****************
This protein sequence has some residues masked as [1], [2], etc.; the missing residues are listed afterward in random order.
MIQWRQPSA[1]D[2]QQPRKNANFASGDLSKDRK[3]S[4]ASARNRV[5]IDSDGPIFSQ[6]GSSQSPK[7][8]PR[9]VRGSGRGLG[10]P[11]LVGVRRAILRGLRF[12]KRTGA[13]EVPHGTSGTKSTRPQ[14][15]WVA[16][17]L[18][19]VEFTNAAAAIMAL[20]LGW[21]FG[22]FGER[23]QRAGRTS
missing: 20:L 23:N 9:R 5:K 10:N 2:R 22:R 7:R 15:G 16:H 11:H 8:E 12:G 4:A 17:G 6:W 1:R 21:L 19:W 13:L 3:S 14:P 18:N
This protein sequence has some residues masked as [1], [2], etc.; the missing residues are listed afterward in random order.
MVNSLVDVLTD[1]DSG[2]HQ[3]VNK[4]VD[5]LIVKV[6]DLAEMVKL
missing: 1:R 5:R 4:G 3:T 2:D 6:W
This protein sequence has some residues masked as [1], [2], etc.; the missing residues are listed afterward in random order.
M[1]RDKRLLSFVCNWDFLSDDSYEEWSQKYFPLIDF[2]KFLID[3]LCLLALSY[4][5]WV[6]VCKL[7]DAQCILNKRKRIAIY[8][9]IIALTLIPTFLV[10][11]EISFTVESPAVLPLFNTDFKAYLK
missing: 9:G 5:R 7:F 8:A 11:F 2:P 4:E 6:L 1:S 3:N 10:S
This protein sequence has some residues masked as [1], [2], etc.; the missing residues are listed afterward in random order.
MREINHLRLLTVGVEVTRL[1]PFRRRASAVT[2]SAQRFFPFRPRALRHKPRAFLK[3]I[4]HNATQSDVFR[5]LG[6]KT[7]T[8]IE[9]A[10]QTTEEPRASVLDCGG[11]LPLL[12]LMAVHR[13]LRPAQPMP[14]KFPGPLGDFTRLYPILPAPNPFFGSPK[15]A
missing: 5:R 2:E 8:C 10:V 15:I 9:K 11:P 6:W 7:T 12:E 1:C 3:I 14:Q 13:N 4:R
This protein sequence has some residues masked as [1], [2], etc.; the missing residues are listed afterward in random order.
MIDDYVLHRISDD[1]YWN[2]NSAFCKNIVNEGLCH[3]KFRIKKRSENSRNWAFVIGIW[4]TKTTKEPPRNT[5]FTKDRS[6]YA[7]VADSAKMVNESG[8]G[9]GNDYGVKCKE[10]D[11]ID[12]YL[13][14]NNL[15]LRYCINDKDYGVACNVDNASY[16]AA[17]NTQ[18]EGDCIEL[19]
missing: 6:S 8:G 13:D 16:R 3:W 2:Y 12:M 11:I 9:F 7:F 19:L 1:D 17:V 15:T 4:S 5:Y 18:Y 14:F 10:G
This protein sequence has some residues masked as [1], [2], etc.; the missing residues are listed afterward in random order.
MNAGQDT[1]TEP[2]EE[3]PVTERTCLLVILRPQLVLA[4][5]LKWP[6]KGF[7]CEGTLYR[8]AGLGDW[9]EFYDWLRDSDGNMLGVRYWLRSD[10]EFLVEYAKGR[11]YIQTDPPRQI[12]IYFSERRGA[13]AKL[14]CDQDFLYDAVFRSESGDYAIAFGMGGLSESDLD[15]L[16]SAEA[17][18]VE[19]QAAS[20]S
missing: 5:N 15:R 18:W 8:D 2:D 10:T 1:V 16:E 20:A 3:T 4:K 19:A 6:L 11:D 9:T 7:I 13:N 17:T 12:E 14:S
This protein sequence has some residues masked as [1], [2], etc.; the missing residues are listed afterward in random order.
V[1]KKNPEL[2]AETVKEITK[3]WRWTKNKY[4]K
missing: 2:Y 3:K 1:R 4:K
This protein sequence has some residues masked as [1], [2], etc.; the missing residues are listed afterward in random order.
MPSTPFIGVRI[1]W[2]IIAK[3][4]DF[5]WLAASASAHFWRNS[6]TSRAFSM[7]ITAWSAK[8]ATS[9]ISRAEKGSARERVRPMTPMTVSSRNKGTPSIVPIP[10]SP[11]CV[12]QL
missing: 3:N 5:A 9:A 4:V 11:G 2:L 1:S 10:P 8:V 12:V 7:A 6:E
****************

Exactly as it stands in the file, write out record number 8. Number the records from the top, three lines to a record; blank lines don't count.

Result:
This protein sequence has some residues masked as [1], [2], etc.; the missing residues are listed afterward in random order.
MPSTPFIGVRI[1]W[2]IIAK[3][4]DF[5]WLAASASAHFWRNS[6]TSRAFSM[7]ITAWSAK[8]ATS[9]ISRAEKGSARERVRPMTPMTVSSRNKGTPSIVPIP[10]SP[11]CV[12]QL
missing: 3:N 5:A 9:A 4:V 11:G 2:L 1:S 10:P 8:V 12:V 7:A 6:E